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Top 10 tips for translation in Medical communications

Medically trained in-country translators

Dr Mark Hooper | 08th September 2016

Accuracy and high-quality are one of the most important decision factors when choosing your medical translations partner. 

Accuracy and high-quality should be the most important decision factors when choosing your medical translations partner as there is no room for mistakes or ambiguities. Here are our top ten tips to keep in mind when starting a new medical translation project:

1. Use medically trained, in-country translators

There are certain concepts and contexts that only a professional translator from a medical background can fully understand and localise appropriately. 

2. Use original source documents

Source documents could be created using any number of applications or programs, such as InDesign, html, XML or Powerpoint.  Try to avoid quality limiting and time consuming cut & paste processes from Word docs or PDFs and instead work with the original files directly in the translation process. 

3. Keep it concise and unambiguous

Try to avoid using too many words when one will do the job! It will make the translators job a lot easier and leave less opportunity for misinterpretation. Also consider that in many cases, translating text from English to a target language such as German or Spanish will often expand the length of the words by up to 30%. 

4. Allow extra space in your design layout 

Will your initial designs still be suitable once you’ve taking consideration of the fact that some words may be longer when translated? What about the fact that Arabic or Hebrew read Right to Left? Will this mean having to move your images and bullet points around on the page?

5. Do you need Transcreation?

Think carefully about using country specific content for international campaigns. It may be the case that translation and localisation is not sufficient and what you actually require is the campaign to be transcreated, i.e., recreated and culturally adapted so that it makes sense in the target territory. In this instance, rather than translating the source words, you will need to refer to the initial brief and employ copywriters in each location to come up with new headlines, etc.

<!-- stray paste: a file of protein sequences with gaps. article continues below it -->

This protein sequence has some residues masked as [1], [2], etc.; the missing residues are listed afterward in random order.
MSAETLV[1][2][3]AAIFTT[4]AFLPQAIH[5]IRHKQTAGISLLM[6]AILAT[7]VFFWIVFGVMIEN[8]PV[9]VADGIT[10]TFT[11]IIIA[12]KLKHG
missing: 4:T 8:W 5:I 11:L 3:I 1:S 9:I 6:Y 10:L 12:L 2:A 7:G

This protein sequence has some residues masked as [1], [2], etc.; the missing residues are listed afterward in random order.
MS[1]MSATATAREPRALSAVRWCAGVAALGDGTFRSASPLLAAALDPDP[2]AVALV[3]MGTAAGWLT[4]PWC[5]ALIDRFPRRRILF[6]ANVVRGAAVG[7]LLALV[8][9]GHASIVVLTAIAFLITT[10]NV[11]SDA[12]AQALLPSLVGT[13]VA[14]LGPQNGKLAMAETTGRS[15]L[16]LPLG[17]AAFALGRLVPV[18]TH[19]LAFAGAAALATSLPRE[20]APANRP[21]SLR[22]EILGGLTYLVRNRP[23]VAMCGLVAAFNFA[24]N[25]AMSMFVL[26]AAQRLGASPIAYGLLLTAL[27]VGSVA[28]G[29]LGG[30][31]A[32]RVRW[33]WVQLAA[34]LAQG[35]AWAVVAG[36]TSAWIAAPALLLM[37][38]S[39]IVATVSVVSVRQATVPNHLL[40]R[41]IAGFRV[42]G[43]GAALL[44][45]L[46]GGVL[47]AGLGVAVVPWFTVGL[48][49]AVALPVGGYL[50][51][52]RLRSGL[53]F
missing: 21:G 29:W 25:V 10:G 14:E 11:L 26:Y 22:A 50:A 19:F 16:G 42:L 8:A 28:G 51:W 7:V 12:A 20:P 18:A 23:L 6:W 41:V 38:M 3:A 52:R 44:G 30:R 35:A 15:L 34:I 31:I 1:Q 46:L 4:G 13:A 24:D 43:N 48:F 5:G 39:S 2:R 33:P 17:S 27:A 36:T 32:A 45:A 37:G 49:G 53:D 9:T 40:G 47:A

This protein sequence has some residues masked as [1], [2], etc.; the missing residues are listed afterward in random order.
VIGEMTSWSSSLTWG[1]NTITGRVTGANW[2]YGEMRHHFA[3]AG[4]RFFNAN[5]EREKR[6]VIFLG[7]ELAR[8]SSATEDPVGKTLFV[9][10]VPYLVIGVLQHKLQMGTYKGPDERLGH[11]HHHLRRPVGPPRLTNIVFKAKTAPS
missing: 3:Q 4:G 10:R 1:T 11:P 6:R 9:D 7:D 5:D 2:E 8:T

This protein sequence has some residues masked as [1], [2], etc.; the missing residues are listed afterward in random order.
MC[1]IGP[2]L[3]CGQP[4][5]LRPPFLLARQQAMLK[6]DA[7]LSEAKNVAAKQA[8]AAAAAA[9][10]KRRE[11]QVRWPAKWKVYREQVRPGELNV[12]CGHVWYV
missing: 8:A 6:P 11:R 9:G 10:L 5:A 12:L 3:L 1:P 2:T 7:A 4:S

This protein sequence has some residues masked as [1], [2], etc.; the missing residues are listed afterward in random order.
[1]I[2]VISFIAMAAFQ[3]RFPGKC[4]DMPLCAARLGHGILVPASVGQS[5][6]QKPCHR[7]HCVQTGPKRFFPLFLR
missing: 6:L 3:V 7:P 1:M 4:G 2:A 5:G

6. Avoid ‘rasterised’ or flattened images that contain source-language text

It will be hard to extract the text and recreate the original images in the new target language, and will only add extra delays in your time-line.

7. Get the quality right the first time

Don’t rely on reviews by your in-country teams – it’s not their main job or expertise and often they don’t have time to do extensive translation review/re-work to correct initial poor translation.

8. Maintain the quality focus throughout the project

The typical medical translation review process can have up to four steps:

  1. Translation
  2. Revision 1
  3. Revision 2
  4. Ethics Committee – Client Review

In some instances, clients may also require Back Translation, to allow a non-linguist to review the quality of the translation.

It is equally important to ensure that the same level of quality control is applied to the layout of your final formatted documents that use the translated text.

9. Find a true partner

Translation is part of your final product in the target markets, so make sure your translation partner shares your own high standards. Translation should not be viewed as simply an outsourced commodity purchase, but instead an integral part of your material and offering.

10. Get references

Ask for references, case studies or testimonials from your chosen translation partner. 


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Rheumatoid Athritis Patient Recruitment

Helping to recruit patients for a rheumatoid arthritis study.

Cardiac Patient Recruitment

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Vision Impact Institute

Our team delivered their usual high quality on this website translation project.

Lucid Group

Planning and production of four videos featuring patients from the UK and France.

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